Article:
by Bob Moffatt
In this episode, Bob explains the importance of gas shielding and tungsten stick out as It relates to Gas Tungsten Arc Welding (GTAW). He discusses how to properly set your Cubic Feet Per Hour (CFH) as well as how to set post flow and the importance of it.
In the beginning, Bob discusses the correct techniques and how to produce an acceptable weld and how to properly use your post-flow after it has been set correctly. He then demonstrates what happens when the adequate post-flow is not set and discusses how to avoid discoloring your tungsten at the end of the puddle and why it’s an issue.
Often times we say the more the merrier or more is better. That is simply not the case when dealing with shielding gas. An abundant amount of shielding gas coming from the end of the ceramic cup will create what is known as the Venturi effect. This is where you have so much gas coming from the nozzle, that it actually creates a vacuum and can pull outside air into the puddle. We then see that for the case of GTAW more is not better, its actually worse. At the end of the day, you’re just wasting your shielding gas.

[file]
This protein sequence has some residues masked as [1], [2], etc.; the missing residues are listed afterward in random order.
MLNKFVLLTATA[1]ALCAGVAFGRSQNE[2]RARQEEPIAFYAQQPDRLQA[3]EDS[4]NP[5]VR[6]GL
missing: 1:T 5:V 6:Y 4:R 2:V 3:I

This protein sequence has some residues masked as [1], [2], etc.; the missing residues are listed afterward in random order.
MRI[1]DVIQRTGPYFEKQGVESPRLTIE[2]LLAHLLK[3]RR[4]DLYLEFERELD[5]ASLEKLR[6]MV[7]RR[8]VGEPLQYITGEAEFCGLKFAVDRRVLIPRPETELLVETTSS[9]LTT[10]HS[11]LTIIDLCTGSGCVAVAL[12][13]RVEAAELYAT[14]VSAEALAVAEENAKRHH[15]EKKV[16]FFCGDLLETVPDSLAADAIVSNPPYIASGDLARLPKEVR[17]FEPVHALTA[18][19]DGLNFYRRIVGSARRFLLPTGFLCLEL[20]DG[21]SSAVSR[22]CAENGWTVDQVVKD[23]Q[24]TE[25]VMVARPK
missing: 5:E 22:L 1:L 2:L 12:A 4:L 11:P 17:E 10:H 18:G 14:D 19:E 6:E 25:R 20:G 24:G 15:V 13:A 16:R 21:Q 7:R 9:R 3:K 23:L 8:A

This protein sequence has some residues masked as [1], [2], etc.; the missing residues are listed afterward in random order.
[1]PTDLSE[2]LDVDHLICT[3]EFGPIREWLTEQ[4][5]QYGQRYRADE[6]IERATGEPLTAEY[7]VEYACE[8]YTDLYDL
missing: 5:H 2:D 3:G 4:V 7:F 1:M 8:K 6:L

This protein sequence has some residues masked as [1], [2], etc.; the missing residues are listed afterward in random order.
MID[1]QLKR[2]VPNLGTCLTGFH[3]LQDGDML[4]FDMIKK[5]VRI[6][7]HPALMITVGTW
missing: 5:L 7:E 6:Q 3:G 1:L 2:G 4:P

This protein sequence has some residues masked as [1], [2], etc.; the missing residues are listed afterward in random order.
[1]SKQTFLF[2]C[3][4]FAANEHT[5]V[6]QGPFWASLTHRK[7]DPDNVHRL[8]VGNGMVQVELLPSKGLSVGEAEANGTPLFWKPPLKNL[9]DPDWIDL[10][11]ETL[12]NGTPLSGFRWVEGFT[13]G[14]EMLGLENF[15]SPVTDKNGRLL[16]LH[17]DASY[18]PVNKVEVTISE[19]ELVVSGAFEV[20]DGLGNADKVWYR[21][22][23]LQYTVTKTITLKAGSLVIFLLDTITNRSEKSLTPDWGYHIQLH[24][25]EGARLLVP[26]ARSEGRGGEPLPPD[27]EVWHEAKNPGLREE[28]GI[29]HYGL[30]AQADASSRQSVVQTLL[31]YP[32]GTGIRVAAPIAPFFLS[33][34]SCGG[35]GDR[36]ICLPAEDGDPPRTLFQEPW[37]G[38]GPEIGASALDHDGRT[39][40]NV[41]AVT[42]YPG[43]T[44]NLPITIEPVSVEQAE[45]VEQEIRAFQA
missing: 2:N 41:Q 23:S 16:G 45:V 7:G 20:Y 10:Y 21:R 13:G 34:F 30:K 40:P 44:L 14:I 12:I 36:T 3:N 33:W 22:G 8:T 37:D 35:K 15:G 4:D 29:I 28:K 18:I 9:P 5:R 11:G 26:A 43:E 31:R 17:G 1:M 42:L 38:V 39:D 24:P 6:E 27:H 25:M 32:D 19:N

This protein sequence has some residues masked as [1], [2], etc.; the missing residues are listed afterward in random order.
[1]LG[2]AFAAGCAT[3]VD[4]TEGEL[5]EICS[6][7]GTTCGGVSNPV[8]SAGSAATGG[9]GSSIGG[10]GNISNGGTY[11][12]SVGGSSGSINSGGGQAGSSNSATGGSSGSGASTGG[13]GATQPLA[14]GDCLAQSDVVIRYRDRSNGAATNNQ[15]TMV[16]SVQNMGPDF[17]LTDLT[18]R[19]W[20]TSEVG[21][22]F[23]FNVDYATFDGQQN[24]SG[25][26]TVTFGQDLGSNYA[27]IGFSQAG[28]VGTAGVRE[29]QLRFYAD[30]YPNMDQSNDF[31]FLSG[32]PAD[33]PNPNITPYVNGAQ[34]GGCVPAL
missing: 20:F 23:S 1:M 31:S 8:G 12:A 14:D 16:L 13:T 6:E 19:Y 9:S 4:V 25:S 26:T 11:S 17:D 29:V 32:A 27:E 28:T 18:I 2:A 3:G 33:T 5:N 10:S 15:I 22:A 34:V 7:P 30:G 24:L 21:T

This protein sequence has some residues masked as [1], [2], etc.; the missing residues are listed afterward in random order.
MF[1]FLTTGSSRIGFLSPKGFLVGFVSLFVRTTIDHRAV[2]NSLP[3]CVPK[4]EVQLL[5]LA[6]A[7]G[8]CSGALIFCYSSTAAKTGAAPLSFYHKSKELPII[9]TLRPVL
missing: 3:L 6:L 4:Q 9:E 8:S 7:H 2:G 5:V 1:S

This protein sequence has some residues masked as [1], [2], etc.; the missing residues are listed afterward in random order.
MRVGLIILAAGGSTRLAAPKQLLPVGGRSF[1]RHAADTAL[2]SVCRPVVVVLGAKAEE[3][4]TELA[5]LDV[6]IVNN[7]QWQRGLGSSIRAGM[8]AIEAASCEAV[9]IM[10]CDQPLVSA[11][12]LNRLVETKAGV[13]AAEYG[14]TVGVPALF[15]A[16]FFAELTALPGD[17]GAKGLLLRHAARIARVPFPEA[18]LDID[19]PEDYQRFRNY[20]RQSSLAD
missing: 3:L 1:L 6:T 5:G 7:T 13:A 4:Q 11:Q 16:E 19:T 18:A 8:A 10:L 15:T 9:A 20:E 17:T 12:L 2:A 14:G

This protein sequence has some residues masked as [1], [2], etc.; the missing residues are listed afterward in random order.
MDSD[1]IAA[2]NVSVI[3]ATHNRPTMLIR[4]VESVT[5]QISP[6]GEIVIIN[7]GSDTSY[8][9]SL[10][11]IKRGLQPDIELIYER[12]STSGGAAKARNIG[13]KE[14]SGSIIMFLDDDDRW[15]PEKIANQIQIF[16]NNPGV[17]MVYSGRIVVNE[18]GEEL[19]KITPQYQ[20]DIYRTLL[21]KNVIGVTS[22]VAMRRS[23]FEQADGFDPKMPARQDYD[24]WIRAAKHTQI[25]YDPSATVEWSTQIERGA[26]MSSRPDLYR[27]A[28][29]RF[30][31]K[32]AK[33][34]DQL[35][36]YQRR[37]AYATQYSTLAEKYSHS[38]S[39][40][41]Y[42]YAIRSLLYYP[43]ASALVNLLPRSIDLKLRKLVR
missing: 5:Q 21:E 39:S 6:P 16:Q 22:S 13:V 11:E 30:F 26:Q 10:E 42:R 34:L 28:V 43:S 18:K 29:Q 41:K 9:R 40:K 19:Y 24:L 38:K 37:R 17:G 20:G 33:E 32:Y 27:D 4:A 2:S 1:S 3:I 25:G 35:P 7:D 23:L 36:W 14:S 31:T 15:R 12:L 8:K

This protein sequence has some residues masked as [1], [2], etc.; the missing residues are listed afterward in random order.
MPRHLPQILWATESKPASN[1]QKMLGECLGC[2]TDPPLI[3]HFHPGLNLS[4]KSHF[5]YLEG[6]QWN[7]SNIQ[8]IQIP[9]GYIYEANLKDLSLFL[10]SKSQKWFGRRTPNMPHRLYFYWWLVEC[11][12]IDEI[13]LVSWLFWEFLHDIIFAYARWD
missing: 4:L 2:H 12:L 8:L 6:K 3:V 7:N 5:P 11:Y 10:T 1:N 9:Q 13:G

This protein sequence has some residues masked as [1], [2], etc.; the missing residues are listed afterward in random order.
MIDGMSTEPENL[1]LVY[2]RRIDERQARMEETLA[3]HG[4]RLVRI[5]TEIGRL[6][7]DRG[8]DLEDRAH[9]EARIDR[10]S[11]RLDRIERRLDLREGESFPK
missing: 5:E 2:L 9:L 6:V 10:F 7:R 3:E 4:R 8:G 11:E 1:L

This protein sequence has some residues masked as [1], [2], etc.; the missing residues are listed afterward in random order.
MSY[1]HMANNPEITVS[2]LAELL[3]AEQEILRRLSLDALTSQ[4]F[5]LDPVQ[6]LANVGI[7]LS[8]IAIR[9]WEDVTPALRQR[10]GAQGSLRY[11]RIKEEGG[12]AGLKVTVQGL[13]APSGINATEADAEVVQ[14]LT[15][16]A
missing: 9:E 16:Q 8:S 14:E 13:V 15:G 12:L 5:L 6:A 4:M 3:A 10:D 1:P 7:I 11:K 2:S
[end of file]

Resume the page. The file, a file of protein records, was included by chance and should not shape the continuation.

We then drop the CFH way below normal, running 5CFH and produce a beauty of a weld complete with linear porosity. This is something you defiantly want to avoid. The old adage “Less is More” does not apply here. In order to shield our weld pool, we need to ensure we are using adequate shielding gas coverage. Too much or too little will yield undesirable results in one form or another.
Now that we understand the importance of the correct flow, we need to discuss the distance of the cup from the tip of the tungsten. Is the same gas flow adequate if we stick the tungsten out further than recommended? No, it’s not. What if we turn the gas up even higher now that we have a longer stick out? Well its defiantly not going to work out well for you that’s for sure. We need to ensure the relationship to our gas flow and our tungsten stick-out work well with one another and get along with each other. Bob’s recommendation is to keep your stick out the same distance as the diameter of your cup. It’s a good rule of thumb and works well for most cases. For instance, if you have a #7 cup, you can safely have a stick out of about a 7/16”.
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